Class presidents lead through council, tradition
Published: Wednesday, October 3, 2012
Updated: Wednesday, October 3, 2012 02:10
This week, the freshmen class will vote for one of the 15 running mates for class president of 2016 on the online ballots at vote.tamu.edu, open from Tuesday at 9:00 a.m. to Wednesday at 5:00 pm.
An anticipated run-off election will take place Friday between the two freshmen tied with the highest votes for class president on Wednesday’s ballots. Vacant positions in A&M’s Senate will also be filled through this week’s election.
Class president of the Class of 2014 and allied health major Rachel Norman said she hopes that there are freshmen running who understand the class president’s role in keeping A&M’s tradition a priority.
“A lot of [freshmen running for class president] don’t really know exactly what they would do yet,” Norman said. “A lot of people hear about class president, but don’t realized that there is a lot of background work that you do.”
Though many students may mistake the role of class president as being part of the Student Government Association, the two organizations’ purposes are distinctively different.
“I think a lot of people think that class president directly correlates to SGA,” Norman said. “When you are Senator in SGA, you represent your college. With [class presidents], we represent your grade.”
Trent Segers, class president of the Class of 2013 and industrial engineering major, said the Class President’s chief responsibility concerns Class Councils, a group of 40-60 students who represent their class.
“The biggest role is the executive role in Class Councils,” Segers said. “We are in charge of making sure that all of the various events and traditions that Class Councils do are successful.”
The class president works directly with the Class Councils in situations requiring students’ opinions, such as the recent policy requiring freshmen to buy a meal plan and the possible changing of the Aggie war hymn.
Additionally, the class president guides the Council in fundraising their Class Ggift through tradition-centered events such as Maroon-Out, Elephant Walk, and Junior Elephant Walk.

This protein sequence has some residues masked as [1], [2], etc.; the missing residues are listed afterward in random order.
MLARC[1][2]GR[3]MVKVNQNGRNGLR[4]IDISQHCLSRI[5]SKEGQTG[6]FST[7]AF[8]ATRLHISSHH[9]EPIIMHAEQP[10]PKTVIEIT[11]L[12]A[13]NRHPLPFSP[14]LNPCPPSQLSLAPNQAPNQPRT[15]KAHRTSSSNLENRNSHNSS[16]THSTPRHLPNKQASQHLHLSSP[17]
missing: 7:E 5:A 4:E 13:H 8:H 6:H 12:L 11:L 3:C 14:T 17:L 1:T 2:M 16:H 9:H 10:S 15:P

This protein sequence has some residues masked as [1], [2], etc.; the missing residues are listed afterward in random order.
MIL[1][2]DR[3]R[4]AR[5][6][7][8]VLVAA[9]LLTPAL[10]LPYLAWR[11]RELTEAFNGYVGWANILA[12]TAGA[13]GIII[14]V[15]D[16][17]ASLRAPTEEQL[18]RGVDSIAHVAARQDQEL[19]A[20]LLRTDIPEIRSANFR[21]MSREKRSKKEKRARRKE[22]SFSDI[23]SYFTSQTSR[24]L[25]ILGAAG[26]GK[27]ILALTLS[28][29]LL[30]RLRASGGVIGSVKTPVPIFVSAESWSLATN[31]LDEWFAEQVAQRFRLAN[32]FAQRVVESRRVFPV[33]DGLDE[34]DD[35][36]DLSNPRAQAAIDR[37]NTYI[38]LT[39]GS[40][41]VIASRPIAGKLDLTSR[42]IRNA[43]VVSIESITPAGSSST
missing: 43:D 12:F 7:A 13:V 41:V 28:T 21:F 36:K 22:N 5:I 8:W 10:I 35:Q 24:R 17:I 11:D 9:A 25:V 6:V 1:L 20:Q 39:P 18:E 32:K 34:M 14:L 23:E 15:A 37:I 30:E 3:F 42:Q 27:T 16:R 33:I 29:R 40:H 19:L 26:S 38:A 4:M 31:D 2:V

“Every year we do one or two events to try to raise money for class gifts so that we can leave our impact on A&M,” Segers said.
The Class Council presents their class gift to Texas A&M upon their graduation, and past class gifts have included the Class of 1912’s flagpole in the Academic Plaza, and a baby grand piano from the Class of 2011.
As far as time commitment is concerned, the class president meets with the Class Council every other week, as well as attends executive meetings with all Class Presidents and directors.
The class president also participates in the Student Body President’s round table meetings twice a month.
“Every two weeks, I sit in on the Student Body President’s round table meetings,” Norman said. “We all get together to talk about everything that’s going on at A&M. It’s great because we all get to hear different aspects of campus and how to integrate everyone at A&M.”
Segers, who has served as class president of the Class of 2013 said that the most difficult part of his job has to do with balance.
“Our biggest internal struggle every year is the struggle to make sure we are frugal with our money so we can give our class gift, but also to make it an awesome event so that people want to come and enjoy the traditions,” Segers said.
Meghan De Amaral, class president of the Class of 2015 and political science major, said she is certain the freshman class will do great things, and she passionately summed up her role as a leader.
“Leadership is empowering others to do their best,” De Amaral said. “There is nothing more rewarding as a leader than being able to empower others to enact change.”
The reward of seeing a job well-done makes Norman honored to have played the role of class president.
“It is really great to see your hard work pay off,” Norman said. “When students are excited about events like Maroon Out, it’s really cool to know that each tradition wouldn’t be there if Class Councils weren’t there to put them on.”